Ep. 317 – Daniel Stradtman, VP of Consumer & Market Insights at The Lubrizol Corporation, on how to add Strategy to Market Research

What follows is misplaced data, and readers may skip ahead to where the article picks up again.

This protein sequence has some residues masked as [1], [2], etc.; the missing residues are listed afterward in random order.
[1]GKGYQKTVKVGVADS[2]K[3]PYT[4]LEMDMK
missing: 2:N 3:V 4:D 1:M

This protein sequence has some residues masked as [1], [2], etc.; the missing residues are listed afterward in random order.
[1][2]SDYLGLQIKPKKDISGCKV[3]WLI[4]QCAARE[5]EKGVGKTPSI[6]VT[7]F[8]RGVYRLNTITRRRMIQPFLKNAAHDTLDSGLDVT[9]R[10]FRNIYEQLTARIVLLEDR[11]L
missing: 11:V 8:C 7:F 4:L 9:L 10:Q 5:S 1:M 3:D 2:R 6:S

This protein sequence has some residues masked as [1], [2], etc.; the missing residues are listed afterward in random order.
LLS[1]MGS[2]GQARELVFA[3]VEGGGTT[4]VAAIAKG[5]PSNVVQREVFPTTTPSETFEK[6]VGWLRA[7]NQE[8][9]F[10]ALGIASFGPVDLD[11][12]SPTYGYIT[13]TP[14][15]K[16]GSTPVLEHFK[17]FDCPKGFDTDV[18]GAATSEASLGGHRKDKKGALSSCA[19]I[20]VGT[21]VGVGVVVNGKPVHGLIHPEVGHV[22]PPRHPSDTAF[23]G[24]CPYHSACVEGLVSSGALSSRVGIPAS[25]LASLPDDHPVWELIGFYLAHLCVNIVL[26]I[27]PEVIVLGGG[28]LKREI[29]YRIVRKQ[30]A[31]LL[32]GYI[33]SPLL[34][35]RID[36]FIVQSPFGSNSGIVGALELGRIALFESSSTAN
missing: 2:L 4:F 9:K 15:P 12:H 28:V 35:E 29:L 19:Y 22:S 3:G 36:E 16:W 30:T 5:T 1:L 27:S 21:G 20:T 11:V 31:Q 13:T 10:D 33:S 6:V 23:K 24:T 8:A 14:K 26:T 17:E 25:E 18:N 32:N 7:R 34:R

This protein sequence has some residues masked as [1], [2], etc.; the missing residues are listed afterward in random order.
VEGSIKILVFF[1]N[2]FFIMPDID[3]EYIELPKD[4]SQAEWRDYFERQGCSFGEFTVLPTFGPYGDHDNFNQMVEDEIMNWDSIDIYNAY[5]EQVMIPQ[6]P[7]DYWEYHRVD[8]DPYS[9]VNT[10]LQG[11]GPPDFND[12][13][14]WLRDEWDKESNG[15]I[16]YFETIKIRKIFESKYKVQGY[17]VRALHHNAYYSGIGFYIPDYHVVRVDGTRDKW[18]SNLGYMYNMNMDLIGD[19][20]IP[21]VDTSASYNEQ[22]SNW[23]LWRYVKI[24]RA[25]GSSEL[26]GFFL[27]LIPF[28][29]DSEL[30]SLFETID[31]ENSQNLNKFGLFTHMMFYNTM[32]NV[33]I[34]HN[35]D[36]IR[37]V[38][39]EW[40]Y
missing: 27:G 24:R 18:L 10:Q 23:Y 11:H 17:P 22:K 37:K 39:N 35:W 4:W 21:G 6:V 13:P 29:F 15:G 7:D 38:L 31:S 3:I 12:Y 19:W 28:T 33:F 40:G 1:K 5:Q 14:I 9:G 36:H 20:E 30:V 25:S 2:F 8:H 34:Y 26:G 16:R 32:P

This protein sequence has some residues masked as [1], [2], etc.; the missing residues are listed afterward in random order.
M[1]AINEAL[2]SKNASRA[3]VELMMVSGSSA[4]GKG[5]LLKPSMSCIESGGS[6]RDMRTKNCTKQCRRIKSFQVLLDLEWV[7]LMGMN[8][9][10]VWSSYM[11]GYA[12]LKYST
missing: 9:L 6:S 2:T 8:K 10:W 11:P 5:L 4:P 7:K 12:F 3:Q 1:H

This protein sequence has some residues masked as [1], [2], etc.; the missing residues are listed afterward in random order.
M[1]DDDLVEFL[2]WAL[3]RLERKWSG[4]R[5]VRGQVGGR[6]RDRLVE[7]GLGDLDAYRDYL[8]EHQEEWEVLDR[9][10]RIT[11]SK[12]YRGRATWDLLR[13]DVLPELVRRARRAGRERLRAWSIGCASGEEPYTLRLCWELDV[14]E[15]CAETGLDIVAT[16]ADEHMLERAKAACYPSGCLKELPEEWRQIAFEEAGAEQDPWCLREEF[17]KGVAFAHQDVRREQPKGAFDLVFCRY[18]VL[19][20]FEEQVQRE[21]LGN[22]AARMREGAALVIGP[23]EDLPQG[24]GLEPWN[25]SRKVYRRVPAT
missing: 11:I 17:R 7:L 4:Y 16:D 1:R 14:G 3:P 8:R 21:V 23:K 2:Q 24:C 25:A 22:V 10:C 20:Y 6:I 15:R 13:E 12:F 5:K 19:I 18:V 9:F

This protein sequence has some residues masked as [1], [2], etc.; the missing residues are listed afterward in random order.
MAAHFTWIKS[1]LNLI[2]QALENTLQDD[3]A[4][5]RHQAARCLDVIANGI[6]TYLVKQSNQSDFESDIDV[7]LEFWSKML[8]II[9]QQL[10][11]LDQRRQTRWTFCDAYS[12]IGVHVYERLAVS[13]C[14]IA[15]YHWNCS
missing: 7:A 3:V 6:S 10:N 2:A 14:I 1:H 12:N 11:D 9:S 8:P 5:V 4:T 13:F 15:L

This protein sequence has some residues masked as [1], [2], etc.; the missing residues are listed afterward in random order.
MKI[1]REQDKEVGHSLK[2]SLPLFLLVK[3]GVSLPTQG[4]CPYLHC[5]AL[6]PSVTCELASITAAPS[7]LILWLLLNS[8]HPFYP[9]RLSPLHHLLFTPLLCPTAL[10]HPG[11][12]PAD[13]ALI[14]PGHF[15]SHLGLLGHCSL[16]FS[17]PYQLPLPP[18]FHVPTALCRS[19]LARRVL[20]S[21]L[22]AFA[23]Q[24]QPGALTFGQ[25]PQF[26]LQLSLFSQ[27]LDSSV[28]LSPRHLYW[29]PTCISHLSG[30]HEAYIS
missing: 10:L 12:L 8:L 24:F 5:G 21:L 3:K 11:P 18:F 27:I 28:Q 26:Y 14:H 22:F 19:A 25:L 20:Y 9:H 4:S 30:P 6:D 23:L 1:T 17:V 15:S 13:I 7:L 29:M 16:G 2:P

This episode of the Happy Market Research Podcast was recorded in July 2020. My guest today is Daniel Stradtman VP of Consumer & Market Insights at The Lubrizol Corporation, a Berkshire Hathaway Company The Lubrizol Corporation is a provider of specialty chemicals for the transportation, industrial, and consumer markets. These products include many different types of additives from transportation-related fluids like engine oils to personal care products, pharmaceuticals and medical devices Since 2011, Lubrizol has been a subsidiary of Berkshire Hathaway. It generated $7 billion in revenue and has an employee headcount of approximately 8,300 people globally. Prior to joining Lubrizol, Dan started his career as a research project manager for a non-profit. Since then he has served as Director of Consumer Insights & Strategy at Walmart, Director of Brand and Comms at Kantar TNS, and the VP of Market Insights, Analytics, and Strategy of GE. Find Daniel Online: LinkedIn: https://www.linkedin.com/in/danstradtman Twitter: https://twitter.com/insightdan Website: https://www.lubrizol.com Find Jamin Online: Email: firstname.lastname@example.org LinkedIn: www.linkedin.com/in/jaminbrazil Twitter: www.twitter.com/jaminbrazil Find Us Online: Twitter: www.twitter.com/happymrxp LinkedIn: www.linkedin.com/company/happymarketresearch Facebook: www.facebook.com/happymrxp Website: www.happymr.com Music: “Clap Along” by Auditionauti: https://audionautix.com Epidemic Sound: https://www.epidemicsound.com/ This Episode is Sponsored by: This episode is brought to you by SurveyMonkey. Almost everyone has taken its surveys, but did you know that SurveyMonkey offers complete solutions for market researchers? In addition to flexible surveys, their global Audience panel, and research services, SurveyMonkey just launched a fast and easy way to collect market feedback, with 7 new Expert Solutions for concept and creative testing. With built-in, customizable methodology, AI-Powered Insights, and industry benchmarking, you can get feedback on your ideas from your target market–in a presentation-ready format, by the way–in as little as an hour. For more information on SurveyMonkey Market Research Solutions, visit surveymonkey.com/market-research. This episode is brought to you by Fuel Cycle Ignition. Ignition is the agile insights platform that empowers leaders and their teams to improve product, brand, customer, and employee experiences – no insights experience required. With FC Live virtual focus groups and interviews, an Ad Effective solution, and survey automation capabilities, Fuel Cycle Ignition offers the only all-in-one agile insights ecosystem for supercharging the relationship between brands and their customers and serves the world’s most innovative brands including Google, Hulu, Tufts Health Plan, Carhartt and more. To learn how Ignition can take your research to the next level, visit fuelcycle.com. [00:00:00] Jamin Brazil: Hi, I’m Jamin. You’re listening to the Happy Market research podcast. My guest today is Dan Stradtman, VP of consumer and market insights at the Lubrizol Corporation, a Berkshire Hathaway company. Lubrizol Corporation is a provider of specialty chemicals for the transportation, industrial and consumer markets. Their products include many different types of additives from transportation related fluids like engine oils to personal care products, pharmaceuticals and medical devices. Since 2011, Lubrizol has been a subsidiary of the Berkshire Hathaway company, and it has generated over $7 billion in annual revenue. It has an employee headcount of approximately 8,300 people globally. Prior to joining Lubrizol, Daniel started his career as a research project manager for a nonprofit. Since then, he has served as director of consumer insights and strategy at Walmart, Director of brand and comms at Kantar TNS, and the VP of market insights, analytics and strategy at GE. Daniel, thanks so much for joining me on the Happy Market Research podcast today. [00:01:08] Daniel Stradtman: Yeah, my pleasure. Thanks for having me today. [00:01:11] Jamin Brazil: I like to start out with a little bit of context. It helps all of us sort of level set. Tell us a little bit about your parents, and what they did and how that informed your current career? [00:01:23] Daniel Stradtman: Yeah, thanks, Jamin. I grew up in somewhat rural Ohio. Halfway between Cleveland and Toledo. My mom was a schoolteacher, and when she had me and then my sister, she ended up not working until we got to the age we were both going to school. And then she worked part time. My dad worked, actually for my grandpa who owned an electric contracting company there. And so he spent 40 odd years doing electrical work around town, he’s probably been in two thirds of the buildings in Sandusky, Ohio over the course of his career, and so growing up there for the most part it is fairly rural although a lot of tourism runs through there because it’s right on Lake Erie and there’s an amusement park there that draws from the Midwest. But I think one of the biggest impacts they probably had on my development was it never was a question of whether I was going to go to college, it was an expectation that that was going to happen. And so really when I entered college, they were very supportive of it, but I had no idea what I wanted to do. I thought I did and then about four majors later, I settled on psychology and then that kind of took me down a path that eventually and somewhat haphazardly led me into market research. As I move through psychology, I think it’s interesting because you get when you’re in an academic setting, you get feedback from advisors, you get feedback from professors and they kind of hold that up as the epitome of that degree. So it was expected, you kind of go on and get an advanced degree. I was a good student, not good enough to probably go in and get a straight PhD. So I moved from Ohio, at the University of Dayton out to the University of Colorado to get a master’s degree in clinical psychology. And it was along that path I started to kind of change my focus in terms of hey, is being a clinical psychologist really the career that I want or is there something else that might be more suited to some of the things I was recognizing I was pretty good at? So thankfully, in grad school working for that nonprofit through grad school, I started to learn what’s essentially called program evaluation where you’re doing the research side of clinical psychology, but it’s a very applied research. So you’re going into different entities and working through the process on how they collect data, the impact that they’re having on a community, and then how to improve those things to get a greater impact. And I had a really forward thinking professor there who started to push me in those ways around statistical analysis around what was the beginnings of analytics. And so when I finished my graduate degree, I took a year sales job with Wells Fargo and then ended up being able to get back into kind of more the analytics side working as a business analyst for the university for a few years. And from there, that really was the launching point of recognizing like hey, if I stay inactive academia the path probably doesn’t have a lot of financial benefit. Because I wasn’t going to go on and get a PhD. I knew that that wasn’t something I wanted to do. And so I started to try to make the transition into market research and ended up moving to Atlanta for a short time, and working for Earthlink and then moving back to Ohio to Toledo with TNS for a few years in both the CPG and the automotive sectors and then eventually Walmart and GE and that’s led me to where I’m at today. But I kind of like to say I was a failed psychologists before it was cool to be one. But it’s been a background in a training that has blessed me across the years to have some pretty amazing colleagues and pretty amazing roles. [00:05:56] Jamin Brazil: There’s not a lot of guests that have been on the show that have both the supplier and the brand, the internal researcher perspective. I imagine having that dual background that aids you a lot in your current role? [00:06:13] Daniel Stradtman: Yeah, it’s funny because moving from TNS to Walmart when you’re on a supplier side, you’re doing the work and you’re really trying to figure out and you’re going out and talking to the consumers and surveys or in focus groups or whatever the methodology is. And then you deliver and it falls into a black hole a lot of the times. And so recognizing that one, I think it prepared me to be a better partner when I got on the corporate side in understanding some of the demands on suppliers and the demand on vendors and kind of what helps them improve and what helps them grow as partners. But I also walked into Walmart with a bit of a skill set to figure stuff out. In fact I remember it was within the first couple of weeks I was there, my boss at the time had said, “Hey, we’ve got this data from human resources and they’ve done some surveys, and they were asking for some help on this. It’s kind of all convoluted, I don’t know if you can make any sense of it, but they needed by tomorrow, if you can, but if not, don’t worry about it, I don’t really expect anything.” And it’s one of those cases where when you’re in a supplier side, you use Vlookups in Excel and you’re able to really manipulate poor data because you end up in situations where you’ve got to be creative, and so I was able to pull something together that was fairly cohesive, fairly quickly. And I remember my boss said, it was kind of like, wow, this guy’s got a little bit of a future here. Even today I think having that background on the supplier side, whether it was at GE or Lubrizol I think it allows us to be more effective when we think about how to direct suppliers to get the best outcomes because you don’t want these things to be transactional. And certainly, there’s been a push across most companies to push to a procurement model. To push to this centralized buying function that treats buying market research the same as treating buying a raw material, but I think I fully recognize that you’ve got to have the right mix between value but also quality of partnership. [00:08:40] Jamin Brazil: I couldn’t agree with that point more. I’ve not been on your side of the fence. But over 20 year veteran in the space, the companies that get the most out of me are the ones that understand that it is in fact a partnership. So our space has gone through a lot of evolution. There’s a report done by a consultancy called Watermark Consulting. They analyze the S&P 500 for commonalities among over performers and underperformers, and what they found was that last year, companies that employed consumer insights to make business decisions outperform the index by 45 points. What was really interesting in the report though for me is that companies that didn’t employ they actually underperform the index by 76 points. And so in that context, how have you seen over the last five years the role of consumer insights change inside of top companies? [00:09:44] Daniel Stradtman: That’s a great question. And in fact, I haven’t seen that particular consultant report. So I may need to hit you up later to get it to make sure I forward it to my CFO and my CEO, by the way. So I think you’re right. I think that is one of the key changes is you really have to be focused in as an insights leader on return on investment. And what does that dollar buy me? And that can be very difficult to do, especially when you’re talking about foundational research or early and early stage research type concept testing. And when you don’t have a clear visibility to sales like we do at Lubrizol, because in many cases, we’re providing components to things that end up becoming other things. And so having that clear vision for how to establish a return on investment metric or set of them for your organization, I think is a critical capability than any insights leader needs to develop. I think the other thing is, we’ve obviously seen a rise of data. And that data is extraordinarily diverse in terms of where it’s coming from, who’s generating and who’s analyzing it. I’m not necessarily sure that has always been translated into more insight. So we’re a little bit data rich and insight pour. And part of that is just do we have the right tools? Do we have the right talent? And are we given the time to really allow for that translation to occur? The third element to that change over the last five years is just speed and sense of urgency. I remember being somewhat of a methodologist at Walmart, probably to my own detriment. When in reality, as I was striving to get 90 to 100% variance explained, the organization was just saying, look, if you can give me 65% a way there that’s already smarter than we are and then we can kind of move faster. And so you have to come off of that methodological mountain and be pragmatic. That’s one thing I’ve stressed to the teams that I’ve led over the past decade is just the pragmatism. Yes, you want to have methodological rigor, but you also need to have a pragmatism when it comes to being able to turn those insights into action at the speed of business. [00:12:32] Jamin Brazil: Which is ever increasing and I think the current state of the world in this global pandemic, we’re now resurging again in the US as we’re having this conversation in July 8th, 2020. How has the global pandemic impacted market research? [00:12:53] Daniel Stradtman: Well, it’s certainly impacted the ability to do some methodologies at all. Calling together people to sit around a table in a dark area in a strip mall in Columbus, Ohio isn’t going to happen anytime soon. And so the tool box needs to expand. For us, it’s meant using more data collection tools that are self-provided. So the ability to capture video on a mobile device or something like that, and then use analytics or analysis to make sense of that, text to text surveys. There’s a couple of firms out there that do that I think fairly effectively. And thankfully, we had done some of the legwork even before we knew there was obviously going to be a pandemic. We had kind of pressure tested though, so we had some relationships developing. So we shifted away from some of those more traditional ethnography and focus group type qualitative work into that more distributed model. The other element is now that you don’t have shared spaces at work because we’re not in the office, we’re a distributed team now, we’re all working from home and I honestly that light at the end of the tunnel feels fairly distant. Thankfully earlier this year, we had launched our insights engine, which is really a digital hub around all the insights that make a company tick. And there’s plenty of companies that have done that, especially in the consumer packaged goods and services spaces. So we’re not unique in that area. I think we are fairly unique when it comes to maybe our competitive set, but that’s really allowed us to carry on some momentum because it’s now essentially the insights megaphone and the great thing is the organizations respond. And we’ve seen we launched honestly two weeks before these work from home orders and we’ve seen great membership, we’ve seen great engagement in the tool. And it’s really helped to push some different strategic actions as well. So I think it’s been fairly effective. So if I think about in some how is the pandemic impacting market research? You end up having to focus in on what’s going to drive the organization forward in the short term while not losing sight in the long term. So if there’s things that you can do as an insights professional that maybe even aren’t part of your job description normally, and maybe they’re not what you thought. I’m a custom researcher and I run these things. You may need to become a strategy moderator where you’re helping them develop different scenarios, and thinking through the business implications. You need to be water and you need to flow where the cracks take you to make sure that the organization is still using insight to move forward as much as possible. So I think the team here has done that, I’m really pleased with that, but I think that’s good counsel to any insights team right now is to just help where you can because the world’s never seen anything like this. [00:16:35] Jamin Brazil: I really like your water analogy. I wish I could quote the Bruce Lee or the Bruce Lee quote, but anyway, I can’t. [00:16:43] Daniel Stradtman: I just watched his biography too, and I’m failing on bringing that quote back as well. Anyway. [00:16:53] Jamin Brazil: Maybe because it’s a podcast. I, can sound really smart in the post production. [00:16:56] Daniel Stradtman: Yeah, you can push that right in and just blow everybody’s mind. [00:17:02] Jamin Brazil: Which I would never do. But that is pretty funny. So instrumentising, instrumentation, instrumentising the consumer insights role is something that I felt is one of the biggest opportunities in consumer insights. What kind of things do you put in that dashboard or system that you have? [00:17:22] Daniel Stradtman: It’s definitely not a dashboard. It’s truly a system. So it steals from social media practices. So you have posts and you have the ability to drill down on different markets or categories or contributors, you’ve got search capabilities. You’re able to upload multimedia, so it’s not flat and file based. And that multimedia then becomes searchable. So this is really it’s an insight engine. And that came from some early conversations we had after I joined in 2017, where the organization latched on to what was I think it was a Harvard Business Review article that took a deep dive into Unilever and the work they did in this insights engine world. And so we started in earnest on that journey probably in late 2018, and we were able to launch it by the beginning of 2020. So the instrumentation of it is that now instead of general manager or marketer calling somebody and going, “Hey, can you search for this for me on all the many resources we have?” The syndicated resources of which we have probably 50 plus, or the custom work that we’ve done to this point. Which spans almost probably 100 studies over the past couple of years. It’s self-service to start. So it’s always on, we’re a global company, the teams in Shanghai and Mumbai and the UK and Spain can all search on their own time. And then the next question, so the first question isn’t, can you search this? They can do that themselves. And then the subsequent questions are more value add. So it’s like, “Hey, I found this what do you think about this? Or can we build off of this now that I understand this topic?” And so that’s at a very base level what we’ve tried to do here is to do more with the great work the team’s already doing and force multiply it across the org. I’m always very careful because I think I’ve heard it her said inside, we need to get to this point where there’s artificial intelligence to kind of push and self-analyze some of this stuff. And I think at some point we probably get there. I don’t know if we get there in a way that’s really actionable in my career, maybe. But I have been very careful to make sure when I hear AI in that we talk about augmented intelligence and not necessarily artificial. It’s how do you enable the team’s – it’s more of an exoskeleton than a robot. And because the insights team and the marketers and the business managers like it’s more about how do we empower them to do more with what they have than necessarily replace what they are doing with kind of artificial means. [00:20:51] Jamin Brazil: So then – you think about this post pandemic world in a lot of ways we’ve now completely digitized or digitized the market research process, the actual research ops elements of it. Before we would do things like in person focus groups and while that obviously is still going to happen it’s fundamentally different going forward. What sort of tools or techniques or methodologies do you think a post pandemic researcher that is all of us should be cultivating in order to maintain an edge in consumer insights? [00:21:32] Daniel Stradtman: I mean depending on the market you serve. Certainly, in the consumer space you’ve got to be able to reach out and get a wide variety of opinions both quan and qual. So I don’t think survey research is necessarily going away because that can be done at home and there is plenty of people smarter than me who can argue whether survey research has the same validity that it once did. And I don’t begin to say that it does or it doesn’t. But I think it’s more of some of those articles that used to be done face-to-face, intercepts and focus groups and in person ethnography that just going out and making sure that you have a tool set where you can reach people in ways that avoid you having to actually physically be there. And there is plenty of companies out there that are playing in that space right now and so just find the ones that make the best partner to yours. That’s a tough one with one of the transitions you do see a lot of market research departments or insights departments moving to more that we are going to program our own surveys and we are going to hire an ethnographer. And I think those work. I wonder if those structures might be a little bit under fire though in a post pandemic world. Because you are going to need to rely on vendors probably because the technology is moving so rapidly. So certainly, having that right tool set and continuing to go out and investigate cutting edge tools – I think actually this is probably, the pandemic is probably going to create new opportunities. Create new companies out of this that can reach consumers or end users or up and down the value chain players in different ways. I’d love to see it happen more on the B2B side. Obviously, that’s self-serving because we – my team does actually go all the way to the consumer in some cases. But we are also talking to different value chain players whether its farad as it may be truck drivers or for some of our industrial sectors it might be plumbers or folks like that that just aren’t typically all that reachable in kind of a standard consumer panel. So, I think those types of things are going to be important. I think the text to analytics stuff could probably be additionally invested in. we are playing in that now and some of it is good some of it I think lacking a data dictionary, it really struggles to kind of tie those things together into true insights. Again a lot of data, not sure quite what to make of some of it. But if I was somebody who was early in my career it used to be you’d have your research folks, your custom folks almost, and then you’d have your analytics folks. And I think those are blending a bit. You’re still going to have people with great expertise in both but you can’t be a market researcher, an insights person without some understanding of analytics and some understanding of how data and the bigger data pieces fit in. And in the same band, I don’t think from an analytics perspective you are doing yourself the best service to not have that visibility into some of the things that get uncovered in insights works because you end up without the why in a lot of cases. So thankfully I have a little bit of flavor in both but if I fall on either side it’s probably more the insights side. But I know enough analytics to be Danielgerous. And then lastly just having data visualization, how to use that data to tell a story. We actually had this conversation with the team today about getting Power BI training more effectively rolled out across the team because how you can tell stories with data and be able to capture that and put that into our tool, our megaphone right, which does actually account for Power BI. It’s just a skill set that I think you look 10 years down the road and it might become somewhat table stakes like Excel or PowerPoint is now. [00:26:09] Jamin Brazil: Do you think in a right now world who is doing that really well? And is that the agency level or is it happening inside of the brands? [00:26:21] Daniel Stradtman: I think agency vendor level they tend to do really well in niches, right. So one of the trends of the last decade, decade and a half is you’ve really lost the middle-sized vendors, because they’ve been swallowed up into the bigger conglomerates and then they get rebranded in that. And so you end up with the big ones and then you end up with the boutique ones. And so the boutiques tend to do one or two things. They like to think they can do a lot of things and in some cases, they can but they do tend to do one or two things really well and so that’s fine. You can make a great living out of that. And the big ones I think have that greater continuity to be able to provide full service but in a procurement led world a lot of times they cost themselves out of it because they are adding price to everything. So I think there is definitely – in the vendor side that’s probably, what you are seeing is that these tools get developed and then they eventually work to get bought out or work to get kind of become part of these other things. So if you can catch them on the way up a lot of times you can get some really cool thinking at a pretty reasonable cost. I do think there is a ton of creativity going on on the corporate side. And just knowing a lot of folks I have worked with over the years and as that tree has gotten more full some of the former colleagues have had whether it’s’ TNS or Walmart or that. I mean I think you’ve got some in leadership positions in both the corporate side and the vendor side and there is just really cool stuff coming out of it. So I don’t mean to shut that question it’s just I think if you see a company that’s succeeding in the market most likely there is some cool stuff going on behind the scenes to help define their customers and define their value prop. Which is coming from market strategy and coming from insight. [00:28:53] Jamin Brazil: So when you add a new whether it’s a tool or agency or supplier what have you it could even be supporting the team from operational perspective, what do you look for? [00:29:10] Daniel Stradtman: We did these vendor days at Walmart when I was there and our VP there started them. And it was really this chance for kind of – it was like a speed dating thing over the course of a day or two. And they’d come in and they get their 40 minutes to pitch and 20 minutes of question and then it’s on to backdoor number two. And you do that all day for a couple days. And so from that came some great vendors and I like that. And I have used that process actually coming into Lubrizol now where we didn’t really have a big vendor set. What I realized at GE was I was doing some good stuff and I had a team that was doing some good stuff but I think I lost that kind of cutting-edge, that tap into cutting-edge. And so I viewed to not do that here at Lubrizol. So we’ve done two of those now, we will probably do a virtual one this year. So we do have that kind of speed dating thing set up where we ask folks purposefully to come in in a very small amount of time or to pitch in a very small amount of time, 30 to 40 minutes with some questions. And the reason is is that I want to see how well they get their point across. How well they get their value prop across. And it’s not like we can’t continue the conversation offline but I think having firms that can kind of produce that in that short amount of time if they can really come out of it and be impressed that bods well to their ability to write reports and to kind of be able to deliver what my expectations are. So hopefully I didn’t away the firm on that one but I do think that there is a benefit. I mean we tell them upfront like hey you’ve got a small amount of time so get to the point. I don’t need the full origin story. So that’s an element of it. We also try to do pilots. I think for a newer function at a company, which we certainly are, Lubrizol, and you want to have some success points to draw from. And then we want them to have a little bit of skin in the game. So look normally this might be a $40,000 project, so for this first one given there is an unknown quantity is there some skin in the game you can put into it to try to earn new business? And that’s worked out pretty well for both sides I think. I don’t think anyone has necessarily walked away going well that wasn’t worth the 10% price reduction or 20% price reduction or whatever. Because it gives them a chance to stand out. But it comes down to just saying look what’s the one thing you do better than anybody else in the world? And then what’s that project that if it came across your desk you guys will be like yup this is our fastball, right down the center and this is the one we hit out of the park 99 times out of 100. Because that allows us to set them up for success. When trying out a new vendor I don’t want to put them in a situation where they have to stretch necessarily to do something that isn’t in their wheelhouse. I’d rather if this is the one thing they do better than anybody give them a chance to prove that. And so I push that on my directors, I want them to work with who they feel comfortable with, who they think they can deliver against their accountabilities. And so thankfully the directors I have a lot of experience and I think do a good job of ultimately picking the partners they work with on custom work. And for that matter integrated work. With this new tool in the toolbox, we want to integrate all this integrated work into the tool because that’s going to make the search more powerful. And for some vendors that’s a really tough thing to hear because they work on sea licenses or they work on access by location. I mean how is that going to work in a post pandemic world? If you are charging based on how many sites accessed I mean that’s a struggling business model I think. So we want vendors who can kind of understand like if you can get into these systems you are going to get a lot more folks using the insights that you are generating therefore you are going to have value which means that you are less likely to lose business with us. So yeah, I mean, I think that’s a bit of a snapshot on how we make that evaluation. [00:33:55] Jamin Brazil: I love that and actually that’s like right in the middle of my ethos which is you need to add value in a freeway and if you do that then you build relationships with humans and those relationships wind up netting more projects, right. So like if we are really concerned with the terms of trade like they used to be even like two years ago, very transactional in nature then you can start – I think in the post pandemic you are going to start losing out to companies that have, I don’t want to say philanthropic point of view, but maybe more of a liberal point of view on how they are actually getting compensated for the insights. [00:34:36] Daniel Stradtman: Yeah I agree with you 100%. I think that’s easier said than done, right. And hopefully you are right. And don’t get me wrong, I mean, we are a for profit company as are any of these, right, in that. And so the goal is never to get something for nothing. I think the goal is to say how do we set up the relationship so that it is mutually beneficial and has a future. I really don’t like – I try to avoid transactional relationships as much as possible because market research from a career standpoint if you are five years into it right now you’ve got to understand it’s an extraordinarily small world. Extraordinarily. I connected today with a guy who I worked with at TNS who is in a new venture and I hadn’t talked to him in 12 years. But those relationships last. And so if you are good to vendors, if you are a good vendor like that’s going to resonate. And this is tough industry if you are known for being anything but genuine. So be genuine and be real and be fair as much as you can and I think it will work out. [00:36:04] Jamin Brazil: Words to live by. So as you think about building successful insights teams, strategy teams, is there again any principle that you’ve used to follow somehow to optimize the talent? [00:36:18] Daniel Stradtman: Yeah. So it’s evolved as I’ve gotten bigger teams and different accountability you definitely have to evolve it. But I mean I stole a couple points from VP at Walmart because he always said, “Look, you hire smart nice people.” And so I was like OK that makes sense, right, because smart – you need people to really be able to think through problems and figure stuff out. You need to have that kind of ability to do that. And even if the intelligence or the experience is a little bit off from what you are asking them to do, if they are smart enough and have that right mindset they’ll figure it out. Nice, I mean you want to have folks on your team who you enjoy working with. You want to have people who assume positive intent and interactions. I have evolved that over the years and include it in kind of a driven if you would and I actually don’t mind people who have a little bit of a chip on their shoulder to prove themselves because that shows that internal drive. There is a lot of reasons why people get up every day and go to work. For some it’s the outcome, for some its look they are trying to put food on the table for their family, for some it’s they love feeling that sense of accomplishment or being congratulated or getting that award. And any of those are fine as long as there is some drive internally that fuels you and I can work with that. Above all, you need ethical folks. You have to have an ethical orientation. If you don’t you shouldn’t – whether it’s an insights team or any other team I would struggle with that. And as I have been here at Lubrizol what I’ve really tried to focus in on is development and so we’ve created some roles on the team that are really meant for high potential talent maybe a little early in their career they doesn’t necessarily have to be insights people. So we kind of bring them and the goal is for them to spend a couple of years to increase their commercial acumen, increase their storytelling abilities, increase their analytical abilities and to really have more of a think external market driven mindset. Because those are cultural beliefs that we are moving the organization to be more focused on the market drivers. And so that’s been I think a real success. We’ve already had – even in the short time I’ve been here we’ve had one person come in from human resources function and then she has rolled off actually into a product management role in the additives business. And so by focusing in on that talent and really developing it we hope to be able to create evangelists in the organization that really have the ethos. Yes, along the way they might learn how to run a focus group or they might learn how to analyze a conjoint and that but it’s more about – it’s less about OK I know how to run a focus group and more about how do I create the insights out of that data. And then how do I turn that insight into something that’s actionable, into a strategy, into a new commercial opportunity, into the innovation point. And so that’s been a lot of fun here. But overall I’m blessed to have extraordinarily good people and teams and my hope is that can continue based on some of those ethos of how we try to bring people into the group and invest in them. Mentorship is critical so if you’re wherever you are at in your career you should always have folks who are your sounding board, you should always have folks who you can truly look to and are going to give you critical feedback. Another boss of mine always – I remember as an early manager I would – there was somebody who was working for me and I wasn’t happy with the results and so I tried to kind of do it. I tried to kind of go in there and fix things. And his point was like look you can do that or you can actually let that person have a performance to measure. Because if you just go in and fix everything then the performance is yours, it’s not that person’s. And so you’ve got to be willing to put in the work to give critical feedback that’s going to grow someone. So for that – that answers that question. [00:41:14] Jamin Brazil: I learned something from it so thank you for that. My guest today has been Dan Stradtman, VP of consumer and market insights at Lubrizol Corporation. Dan thanks for joining me on the Happy Market Research podcast today. [00:41:24] Daniel Stradtman: Yeah my pleasure, anytime. Take care and be well. [00:41:27] Jamin Brazil: Everyone else, if you found value in this episode like I know you did, please take time screen capture, share it on social media, tag me on LinkedIn or Twitter and I will send you a special gift. Have a great rest of your day.